Cape Town – The encouraging quality so far of the Junior Springbok troops at the World Rugby U20 Championship could just have a useful spinoff or two for the senior Boks’ chances of toppling the British and Irish Lions on their keenly-awaited 2021 tour of the country.
While experience will still be critical in the home ranks for the three-Test challenge that only comes around every 12 years, the national team will seek more youth-themed personnel for balancing purposes as well.
A wildcard wunderkind or two in the Tests from the troops currently carrying the SA flag with aplomb at the Argentina-hosted annual U20 tournament?
Don’t write off that happening two years further up the line.
By then, some of the current U20 crop – they have just beaten arch-rivals New Zealand quite comfortably to top their pool and tee up a semi-final against France on Monday – will probably be in their second seasons (and in one or two cases more) of first-class activity for their franchises/provinces.
If they have been fast learners at Super Rugby and Currie Cup level, a handful could well be sticking up their hands for Bok selection in time for the Lions’ first visit to our shores since 2009.
Keep in mind that standout figures thus far in the Junior Boks’ campaign like dynamic captain and loose forward Phepsi Buthelezi and magnificent lock prospect JJ van der Mescht have already sampled some activity for the Sharks in the major SANZAAR franchise competition this year.
Both will have just turned 22 by the time the Lions tour, which makes it far from outlandish that they represent their country at the highest level if they are playing to the desired standards in the immediate lead-up.
Now staple pack figure Eben Etzebeth, for example, is a glowing example of a player first blooded at Test level (2012) aged only 20; the same applies to centre Jan Serfontein and flyhalf Handre Pollard (2013 baptism in each instance).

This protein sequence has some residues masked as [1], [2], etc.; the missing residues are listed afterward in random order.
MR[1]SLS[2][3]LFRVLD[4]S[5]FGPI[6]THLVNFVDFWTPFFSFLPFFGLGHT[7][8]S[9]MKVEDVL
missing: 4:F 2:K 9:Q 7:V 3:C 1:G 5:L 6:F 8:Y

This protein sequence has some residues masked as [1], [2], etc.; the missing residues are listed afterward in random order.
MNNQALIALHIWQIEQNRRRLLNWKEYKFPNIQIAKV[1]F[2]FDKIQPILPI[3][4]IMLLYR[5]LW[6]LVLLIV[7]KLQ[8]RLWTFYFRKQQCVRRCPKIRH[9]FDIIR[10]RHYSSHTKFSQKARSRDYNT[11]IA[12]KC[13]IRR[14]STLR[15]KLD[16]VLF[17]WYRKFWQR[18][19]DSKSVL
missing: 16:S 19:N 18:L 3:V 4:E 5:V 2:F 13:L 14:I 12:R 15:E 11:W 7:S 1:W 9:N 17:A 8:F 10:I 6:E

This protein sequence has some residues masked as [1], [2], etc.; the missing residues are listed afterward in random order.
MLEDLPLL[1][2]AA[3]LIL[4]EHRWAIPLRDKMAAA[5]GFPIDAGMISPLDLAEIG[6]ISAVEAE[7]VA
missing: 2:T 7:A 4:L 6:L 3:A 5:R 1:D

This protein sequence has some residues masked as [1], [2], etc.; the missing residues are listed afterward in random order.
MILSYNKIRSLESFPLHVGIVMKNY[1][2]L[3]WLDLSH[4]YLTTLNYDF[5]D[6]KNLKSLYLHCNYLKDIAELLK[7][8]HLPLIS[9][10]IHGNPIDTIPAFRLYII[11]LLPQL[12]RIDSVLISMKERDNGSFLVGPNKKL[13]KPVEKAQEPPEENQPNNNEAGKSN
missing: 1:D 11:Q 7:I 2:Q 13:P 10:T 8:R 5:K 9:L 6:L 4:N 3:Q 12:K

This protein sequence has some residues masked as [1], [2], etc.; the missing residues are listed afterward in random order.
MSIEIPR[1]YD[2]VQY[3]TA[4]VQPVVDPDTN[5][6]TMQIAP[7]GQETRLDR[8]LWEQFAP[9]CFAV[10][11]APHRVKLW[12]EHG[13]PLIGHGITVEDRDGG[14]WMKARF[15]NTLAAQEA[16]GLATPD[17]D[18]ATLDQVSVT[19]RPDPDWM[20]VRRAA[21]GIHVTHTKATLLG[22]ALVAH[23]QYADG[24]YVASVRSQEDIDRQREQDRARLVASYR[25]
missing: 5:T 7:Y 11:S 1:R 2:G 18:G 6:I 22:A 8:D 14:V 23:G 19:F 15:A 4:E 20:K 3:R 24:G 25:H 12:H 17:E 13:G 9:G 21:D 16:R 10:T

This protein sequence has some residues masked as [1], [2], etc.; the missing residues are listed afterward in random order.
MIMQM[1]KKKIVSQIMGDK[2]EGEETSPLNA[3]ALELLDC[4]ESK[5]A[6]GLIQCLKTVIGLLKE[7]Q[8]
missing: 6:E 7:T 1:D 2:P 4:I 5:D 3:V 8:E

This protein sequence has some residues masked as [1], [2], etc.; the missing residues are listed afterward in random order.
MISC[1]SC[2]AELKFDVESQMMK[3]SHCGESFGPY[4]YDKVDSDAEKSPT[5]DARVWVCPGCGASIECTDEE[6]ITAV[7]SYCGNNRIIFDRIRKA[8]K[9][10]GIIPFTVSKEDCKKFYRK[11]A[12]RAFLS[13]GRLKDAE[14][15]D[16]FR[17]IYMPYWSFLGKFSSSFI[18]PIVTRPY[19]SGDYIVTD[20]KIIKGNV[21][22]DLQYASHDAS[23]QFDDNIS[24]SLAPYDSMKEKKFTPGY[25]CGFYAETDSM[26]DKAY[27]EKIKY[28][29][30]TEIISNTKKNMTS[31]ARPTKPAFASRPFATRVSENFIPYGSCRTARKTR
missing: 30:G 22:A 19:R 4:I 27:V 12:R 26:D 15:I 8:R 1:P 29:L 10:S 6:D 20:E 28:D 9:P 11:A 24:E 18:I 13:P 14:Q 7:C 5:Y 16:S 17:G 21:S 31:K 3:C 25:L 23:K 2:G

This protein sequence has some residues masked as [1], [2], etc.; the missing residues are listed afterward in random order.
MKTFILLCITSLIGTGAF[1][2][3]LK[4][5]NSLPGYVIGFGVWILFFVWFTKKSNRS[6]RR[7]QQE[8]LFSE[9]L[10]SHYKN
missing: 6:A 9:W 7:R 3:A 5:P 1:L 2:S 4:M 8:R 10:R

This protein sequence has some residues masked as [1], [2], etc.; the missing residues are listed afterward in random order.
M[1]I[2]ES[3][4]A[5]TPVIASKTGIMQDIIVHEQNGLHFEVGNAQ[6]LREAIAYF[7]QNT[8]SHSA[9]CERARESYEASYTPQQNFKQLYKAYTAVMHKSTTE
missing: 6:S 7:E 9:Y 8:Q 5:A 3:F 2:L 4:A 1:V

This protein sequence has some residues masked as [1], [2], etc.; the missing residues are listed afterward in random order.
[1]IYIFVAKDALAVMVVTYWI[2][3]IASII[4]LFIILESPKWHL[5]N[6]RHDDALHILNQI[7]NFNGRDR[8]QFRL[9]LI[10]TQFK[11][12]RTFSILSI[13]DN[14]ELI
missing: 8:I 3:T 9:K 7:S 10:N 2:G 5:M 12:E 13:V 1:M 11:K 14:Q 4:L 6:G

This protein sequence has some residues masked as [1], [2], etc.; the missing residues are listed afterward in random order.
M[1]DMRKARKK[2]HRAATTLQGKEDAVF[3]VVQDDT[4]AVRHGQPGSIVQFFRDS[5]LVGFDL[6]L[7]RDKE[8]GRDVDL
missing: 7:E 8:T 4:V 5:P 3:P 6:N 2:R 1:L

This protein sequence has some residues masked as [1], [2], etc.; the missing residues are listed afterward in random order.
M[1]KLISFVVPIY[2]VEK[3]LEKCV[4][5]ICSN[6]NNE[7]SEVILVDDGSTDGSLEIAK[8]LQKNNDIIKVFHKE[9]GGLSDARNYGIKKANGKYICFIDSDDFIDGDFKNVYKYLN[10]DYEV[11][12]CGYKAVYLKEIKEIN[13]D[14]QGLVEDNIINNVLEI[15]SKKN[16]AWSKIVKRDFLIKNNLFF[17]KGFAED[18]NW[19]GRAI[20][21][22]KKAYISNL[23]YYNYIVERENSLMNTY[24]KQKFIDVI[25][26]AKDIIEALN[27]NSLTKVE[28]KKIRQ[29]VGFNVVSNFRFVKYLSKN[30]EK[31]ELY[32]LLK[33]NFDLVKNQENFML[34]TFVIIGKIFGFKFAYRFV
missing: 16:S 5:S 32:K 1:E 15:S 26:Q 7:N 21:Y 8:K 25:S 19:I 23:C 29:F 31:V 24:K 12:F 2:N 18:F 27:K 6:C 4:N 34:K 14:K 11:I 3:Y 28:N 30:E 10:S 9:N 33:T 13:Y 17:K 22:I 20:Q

All were thus making full international debuts – in the Heyneke Meyer coaching tenure — just one season after first representing the national cause (though Pollard had a rare three years with the Junior Boks) in the then-branded IRB Junior World Championship.
Another current Bok, loosehead prop Steven Kitshoff, was still a teenager when he first represented Western Province and the Stormers in 2011, and even before joining Pollard and Serfontein in the Junior Bok team that won the 2012 Championship on home turf.
Particularly with so many first-class players of widely varying ages countrywide being lured abroad these days, it is especially gratifying when South Africa’s U20 group from any given year shows widespread levels of promise – the exodus pattern from a little further up the pecking order of experience often inadvertently helps fast-track their opportunities at senior level.
The 2019 crop are still two games (assuming they can crack the final) from replicating the Junior Bok title glory of 2012, of course, but the manner of their team victories and individual showings so far against Scotland, Georgia and New Zealand strongly suggests that several in their midst are destined for far bigger things if they remain suitably level-headed, fit and focused.
Apart from Buthelezi and Van der Mescht, other Junior Boks at the Argentinean-staged jamboree who have consistently caught the eye so far include scrumhalf Jaden Hendrikse, flyhalf James Mollentze, flanker Dylan Richardson and the barrelling, 130kg-plus tighthead prop Asenathi Ntlabakanye.
That several of those represent the Sharks points to a potentially bright future in the short- to medium term for that franchise (not always renowned for bringing through junior talent and often enough accused of “poaching” from elsewhere) in particular …
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